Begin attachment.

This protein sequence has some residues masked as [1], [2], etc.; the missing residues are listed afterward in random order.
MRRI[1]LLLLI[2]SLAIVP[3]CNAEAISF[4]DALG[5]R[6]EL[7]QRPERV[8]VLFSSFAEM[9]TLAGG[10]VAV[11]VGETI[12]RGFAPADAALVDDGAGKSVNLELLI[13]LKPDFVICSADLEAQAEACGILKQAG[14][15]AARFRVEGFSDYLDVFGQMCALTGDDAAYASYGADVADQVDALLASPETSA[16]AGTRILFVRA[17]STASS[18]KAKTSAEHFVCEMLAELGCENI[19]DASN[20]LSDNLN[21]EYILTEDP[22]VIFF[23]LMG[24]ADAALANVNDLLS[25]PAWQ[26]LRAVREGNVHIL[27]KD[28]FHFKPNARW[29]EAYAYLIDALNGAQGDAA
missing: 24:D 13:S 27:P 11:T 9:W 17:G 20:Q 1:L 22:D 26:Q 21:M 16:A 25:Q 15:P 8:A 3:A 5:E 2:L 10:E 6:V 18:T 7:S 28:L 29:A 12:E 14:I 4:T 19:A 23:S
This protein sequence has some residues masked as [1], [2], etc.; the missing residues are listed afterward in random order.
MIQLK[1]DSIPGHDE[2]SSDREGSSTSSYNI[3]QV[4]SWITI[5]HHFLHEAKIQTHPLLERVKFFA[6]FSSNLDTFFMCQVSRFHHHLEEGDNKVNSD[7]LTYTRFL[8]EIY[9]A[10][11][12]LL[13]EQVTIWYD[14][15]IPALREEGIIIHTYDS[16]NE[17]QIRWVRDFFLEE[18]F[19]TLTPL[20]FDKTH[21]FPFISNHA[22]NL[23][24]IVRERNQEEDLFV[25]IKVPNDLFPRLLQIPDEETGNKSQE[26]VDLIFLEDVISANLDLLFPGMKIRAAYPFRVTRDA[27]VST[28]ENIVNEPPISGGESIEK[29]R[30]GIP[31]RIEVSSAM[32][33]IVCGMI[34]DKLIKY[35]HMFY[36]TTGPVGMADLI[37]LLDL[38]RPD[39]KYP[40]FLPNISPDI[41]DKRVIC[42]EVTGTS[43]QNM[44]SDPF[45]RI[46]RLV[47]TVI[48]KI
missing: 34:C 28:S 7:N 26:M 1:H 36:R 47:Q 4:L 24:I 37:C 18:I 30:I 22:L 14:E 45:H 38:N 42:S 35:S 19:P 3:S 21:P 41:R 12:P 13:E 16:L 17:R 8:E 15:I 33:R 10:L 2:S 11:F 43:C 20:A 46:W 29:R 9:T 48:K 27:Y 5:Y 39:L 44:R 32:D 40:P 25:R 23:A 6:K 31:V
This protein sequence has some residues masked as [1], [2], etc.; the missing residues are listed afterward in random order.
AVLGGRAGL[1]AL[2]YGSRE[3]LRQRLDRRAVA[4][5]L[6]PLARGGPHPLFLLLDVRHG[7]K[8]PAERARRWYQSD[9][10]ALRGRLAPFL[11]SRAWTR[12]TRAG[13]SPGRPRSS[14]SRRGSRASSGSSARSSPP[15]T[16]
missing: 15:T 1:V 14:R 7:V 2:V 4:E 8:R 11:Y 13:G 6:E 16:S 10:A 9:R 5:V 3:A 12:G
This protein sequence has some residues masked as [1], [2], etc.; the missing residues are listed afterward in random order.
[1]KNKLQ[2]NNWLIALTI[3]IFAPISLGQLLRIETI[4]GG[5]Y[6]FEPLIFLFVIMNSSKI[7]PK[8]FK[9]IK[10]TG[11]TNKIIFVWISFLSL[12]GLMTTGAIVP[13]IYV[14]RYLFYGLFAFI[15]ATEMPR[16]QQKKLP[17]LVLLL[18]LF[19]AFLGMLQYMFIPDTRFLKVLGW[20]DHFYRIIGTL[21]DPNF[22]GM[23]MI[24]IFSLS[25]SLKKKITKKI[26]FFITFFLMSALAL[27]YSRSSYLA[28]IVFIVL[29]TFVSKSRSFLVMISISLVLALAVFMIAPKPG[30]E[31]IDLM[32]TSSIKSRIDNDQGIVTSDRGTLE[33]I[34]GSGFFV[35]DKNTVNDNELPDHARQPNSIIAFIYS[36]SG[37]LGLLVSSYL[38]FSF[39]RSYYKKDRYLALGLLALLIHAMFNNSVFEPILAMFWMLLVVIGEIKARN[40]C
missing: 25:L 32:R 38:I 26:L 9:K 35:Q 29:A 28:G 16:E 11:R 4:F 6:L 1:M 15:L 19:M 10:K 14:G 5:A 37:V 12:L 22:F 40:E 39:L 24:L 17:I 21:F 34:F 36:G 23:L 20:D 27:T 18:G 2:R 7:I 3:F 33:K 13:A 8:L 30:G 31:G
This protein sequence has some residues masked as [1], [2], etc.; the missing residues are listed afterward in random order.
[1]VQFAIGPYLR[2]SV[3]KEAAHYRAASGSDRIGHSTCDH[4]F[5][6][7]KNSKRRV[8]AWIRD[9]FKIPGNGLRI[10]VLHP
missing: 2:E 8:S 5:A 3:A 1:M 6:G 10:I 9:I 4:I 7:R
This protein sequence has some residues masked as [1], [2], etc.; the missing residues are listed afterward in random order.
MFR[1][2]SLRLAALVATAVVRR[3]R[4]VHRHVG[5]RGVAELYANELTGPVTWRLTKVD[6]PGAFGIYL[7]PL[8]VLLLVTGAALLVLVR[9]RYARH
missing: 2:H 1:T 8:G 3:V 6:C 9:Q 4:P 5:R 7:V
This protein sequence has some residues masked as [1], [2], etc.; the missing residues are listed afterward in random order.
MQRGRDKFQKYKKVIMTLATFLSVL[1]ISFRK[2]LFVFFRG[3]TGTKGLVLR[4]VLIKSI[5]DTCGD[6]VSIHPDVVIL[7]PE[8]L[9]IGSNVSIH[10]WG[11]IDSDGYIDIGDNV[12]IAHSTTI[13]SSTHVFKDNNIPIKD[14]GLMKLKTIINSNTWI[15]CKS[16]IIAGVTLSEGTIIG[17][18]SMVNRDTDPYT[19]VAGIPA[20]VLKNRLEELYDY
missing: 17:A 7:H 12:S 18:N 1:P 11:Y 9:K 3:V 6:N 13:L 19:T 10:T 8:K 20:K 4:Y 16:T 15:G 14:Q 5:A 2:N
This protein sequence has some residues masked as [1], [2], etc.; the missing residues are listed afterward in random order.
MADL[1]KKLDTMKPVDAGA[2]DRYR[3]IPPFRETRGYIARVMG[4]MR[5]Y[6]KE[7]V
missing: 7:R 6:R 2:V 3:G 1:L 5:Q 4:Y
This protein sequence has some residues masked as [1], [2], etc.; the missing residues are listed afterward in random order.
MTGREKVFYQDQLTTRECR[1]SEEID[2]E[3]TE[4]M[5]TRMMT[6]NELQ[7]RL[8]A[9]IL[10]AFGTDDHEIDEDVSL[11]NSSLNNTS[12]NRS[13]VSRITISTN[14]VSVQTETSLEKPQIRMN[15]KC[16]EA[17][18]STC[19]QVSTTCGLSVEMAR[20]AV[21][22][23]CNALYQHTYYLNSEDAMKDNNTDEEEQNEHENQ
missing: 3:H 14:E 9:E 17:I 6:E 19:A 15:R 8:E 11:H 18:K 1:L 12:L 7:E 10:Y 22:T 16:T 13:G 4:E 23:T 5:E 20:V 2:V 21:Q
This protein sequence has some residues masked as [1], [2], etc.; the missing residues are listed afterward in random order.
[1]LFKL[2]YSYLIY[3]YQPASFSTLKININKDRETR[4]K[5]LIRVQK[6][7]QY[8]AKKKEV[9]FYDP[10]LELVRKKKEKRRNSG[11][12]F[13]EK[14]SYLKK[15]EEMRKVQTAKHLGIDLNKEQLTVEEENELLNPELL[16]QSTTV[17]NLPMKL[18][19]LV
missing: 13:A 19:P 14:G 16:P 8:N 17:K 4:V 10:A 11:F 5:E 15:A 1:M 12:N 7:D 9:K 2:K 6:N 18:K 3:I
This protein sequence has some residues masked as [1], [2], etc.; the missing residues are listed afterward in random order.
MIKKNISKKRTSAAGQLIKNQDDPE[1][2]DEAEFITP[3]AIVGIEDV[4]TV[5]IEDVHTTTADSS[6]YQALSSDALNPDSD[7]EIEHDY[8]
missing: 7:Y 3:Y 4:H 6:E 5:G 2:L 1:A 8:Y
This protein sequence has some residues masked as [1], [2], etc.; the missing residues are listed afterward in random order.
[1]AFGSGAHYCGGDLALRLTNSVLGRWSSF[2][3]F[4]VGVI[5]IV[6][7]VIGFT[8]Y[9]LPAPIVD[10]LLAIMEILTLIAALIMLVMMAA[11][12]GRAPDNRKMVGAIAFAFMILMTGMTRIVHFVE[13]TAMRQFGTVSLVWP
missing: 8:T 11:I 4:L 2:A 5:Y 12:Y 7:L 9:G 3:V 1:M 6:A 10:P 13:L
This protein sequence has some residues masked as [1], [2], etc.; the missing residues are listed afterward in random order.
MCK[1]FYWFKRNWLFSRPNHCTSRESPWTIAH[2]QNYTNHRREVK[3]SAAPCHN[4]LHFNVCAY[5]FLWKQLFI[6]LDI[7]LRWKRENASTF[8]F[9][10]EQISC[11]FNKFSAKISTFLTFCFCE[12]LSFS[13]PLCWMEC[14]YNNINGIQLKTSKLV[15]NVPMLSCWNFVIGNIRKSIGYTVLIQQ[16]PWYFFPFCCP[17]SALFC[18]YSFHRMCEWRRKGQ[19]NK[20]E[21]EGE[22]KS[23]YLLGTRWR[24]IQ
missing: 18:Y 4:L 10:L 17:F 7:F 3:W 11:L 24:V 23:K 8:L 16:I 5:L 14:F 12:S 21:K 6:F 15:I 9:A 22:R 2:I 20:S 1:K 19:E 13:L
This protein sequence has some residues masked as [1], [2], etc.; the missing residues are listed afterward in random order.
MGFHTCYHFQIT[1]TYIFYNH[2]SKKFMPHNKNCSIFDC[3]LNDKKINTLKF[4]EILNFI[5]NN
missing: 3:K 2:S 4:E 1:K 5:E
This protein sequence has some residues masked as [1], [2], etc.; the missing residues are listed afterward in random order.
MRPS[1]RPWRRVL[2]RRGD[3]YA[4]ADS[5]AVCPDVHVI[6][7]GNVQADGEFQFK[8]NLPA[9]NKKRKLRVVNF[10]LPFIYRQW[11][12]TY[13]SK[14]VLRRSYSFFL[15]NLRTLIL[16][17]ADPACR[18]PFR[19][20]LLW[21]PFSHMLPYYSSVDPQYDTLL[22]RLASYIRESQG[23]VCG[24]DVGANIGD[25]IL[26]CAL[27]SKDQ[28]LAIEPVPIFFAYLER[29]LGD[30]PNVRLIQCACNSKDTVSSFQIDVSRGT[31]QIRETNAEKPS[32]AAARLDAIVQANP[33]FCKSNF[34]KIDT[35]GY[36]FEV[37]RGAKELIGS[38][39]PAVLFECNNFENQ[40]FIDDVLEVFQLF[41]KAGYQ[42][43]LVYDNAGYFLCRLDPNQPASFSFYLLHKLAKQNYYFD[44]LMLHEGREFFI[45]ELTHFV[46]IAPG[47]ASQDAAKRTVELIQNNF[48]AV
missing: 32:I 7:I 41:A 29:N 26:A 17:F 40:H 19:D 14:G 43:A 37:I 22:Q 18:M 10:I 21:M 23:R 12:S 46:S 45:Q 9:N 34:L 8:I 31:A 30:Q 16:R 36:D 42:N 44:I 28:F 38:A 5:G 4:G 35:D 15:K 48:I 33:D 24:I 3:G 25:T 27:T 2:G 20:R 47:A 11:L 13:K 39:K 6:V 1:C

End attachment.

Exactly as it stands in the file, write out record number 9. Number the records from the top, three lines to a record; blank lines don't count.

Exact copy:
This protein sequence has some residues masked as [1], [2], etc.; the missing residues are listed afterward in random order.
MTGREKVFYQDQLTTRECR[1]SEEID[2]E[3]TE[4]M[5]TRMMT[6]NELQ[7]RL[8]A[9]IL[10]AFGTDDHEIDEDVSL[11]NSSLNNTS[12]NRS[13]VSRITISTN[14]VSVQTETSLEKPQIRMN[15]KC[16]EA[17][18]STC[19]QVSTTCGLSVEMAR[20]AV[21][22][23]CNALYQHTYYLNSEDAMKDNNTDEEEQNEHENQ
missing: 3:H 14:E 9:E 17:I 6:E 19:A 15:R 8:E 11:H 18:K 1:L 12:L 7:E 10:Y 22:T 16:T 13:G 4:E 23:T 5:E 20:V 2:V 21:Q